Michael C. Mozer, Robert Dodier, Michael Colagrosso, Cesar Guerra-Salcedo, Richard Wolniewicz
When designing a two-alternative classiﬁer, one ordinarily aims to maximize the classiﬁer’s ability to discriminate between members of the two classes. We describe a situation in a real-world business application of machine-learning prediction in which an additional constraint is placed on the nature of the solu- tion: that the classiﬁer achieve a speciﬁed correct acceptance or correct rejection rate (i.e., that it achieve a ﬁxed accuracy on members of one class or the other). Our domain is predicting churn in the telecommunications industry. Churn refers to customers who switch from one service provider to another. We pro- pose four algorithms for training a classiﬁer subject to this domain constraint, and present results showing that each algorithm yields a reliable improvement in performance. Although the improvement is modest in magnitude, it is nonethe- less impressive given the difﬁculty of the problem and the ﬁnancial return that it achieves to the service provider.
When designing a classiﬁer, one must specify an objective measure by which the classi- ﬁer’s performance is to be evaluated. One simple objective measure is to minimize the number of misclassiﬁcations. If the cost of a classiﬁcation error depends on the target and/ or response class, one might utilize a risk-minimization framework to reduce the expected loss. A more general approach is to maximize the classiﬁer’s ability to discriminate one class from another class (e.g., Chang & Lippmann, 1994).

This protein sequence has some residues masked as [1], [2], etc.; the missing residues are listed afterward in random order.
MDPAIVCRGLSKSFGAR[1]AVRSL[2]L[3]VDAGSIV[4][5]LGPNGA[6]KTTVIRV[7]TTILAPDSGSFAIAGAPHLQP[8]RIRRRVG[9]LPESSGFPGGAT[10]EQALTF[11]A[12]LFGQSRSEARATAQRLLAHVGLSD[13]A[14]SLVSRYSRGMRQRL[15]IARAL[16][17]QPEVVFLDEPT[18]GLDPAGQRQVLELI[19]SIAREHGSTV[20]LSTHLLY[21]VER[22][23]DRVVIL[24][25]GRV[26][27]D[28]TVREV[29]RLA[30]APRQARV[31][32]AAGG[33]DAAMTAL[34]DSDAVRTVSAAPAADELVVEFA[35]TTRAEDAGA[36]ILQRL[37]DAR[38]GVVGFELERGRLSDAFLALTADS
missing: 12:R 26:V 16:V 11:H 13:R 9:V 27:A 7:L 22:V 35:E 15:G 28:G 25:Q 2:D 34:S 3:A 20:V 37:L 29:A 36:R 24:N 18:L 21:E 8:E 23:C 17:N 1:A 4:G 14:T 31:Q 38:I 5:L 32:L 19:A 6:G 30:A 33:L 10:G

An ROC curve (Green & Swets, 1966) can be used to visualize the discriminative performance of a two-alternative classiﬁer that outputs class posteriors. To explain the ROC curve, a classiﬁer can be thought of as making a positive/negative judgement as to whether an input is a member of some class. Two different accuracy measures can be obtained from the classiﬁer: the accuracy of correctly identifying an input as a member of the class (a correct acceptance or CA), and the accuracy of correctly identifying an input as a nonmember of the class (a correct rejection or CR). To evaluate the CA and CR rates, it is necessary to pick a threshold above which the classiﬁer’s probability estimate is inter- preted as an “accept,” and below which is interpreted as a “reject”—call this the criterion. The ROC curve plots CA against CR rates for various criteria (Figure 1a). Note that as the threshold is lowered, the CA rate increases and the CR rate decreases. For a criterion of 1, the CA rate approaches 0 and the CR rate 1; for a criterion of 0, the CA rate approaches 1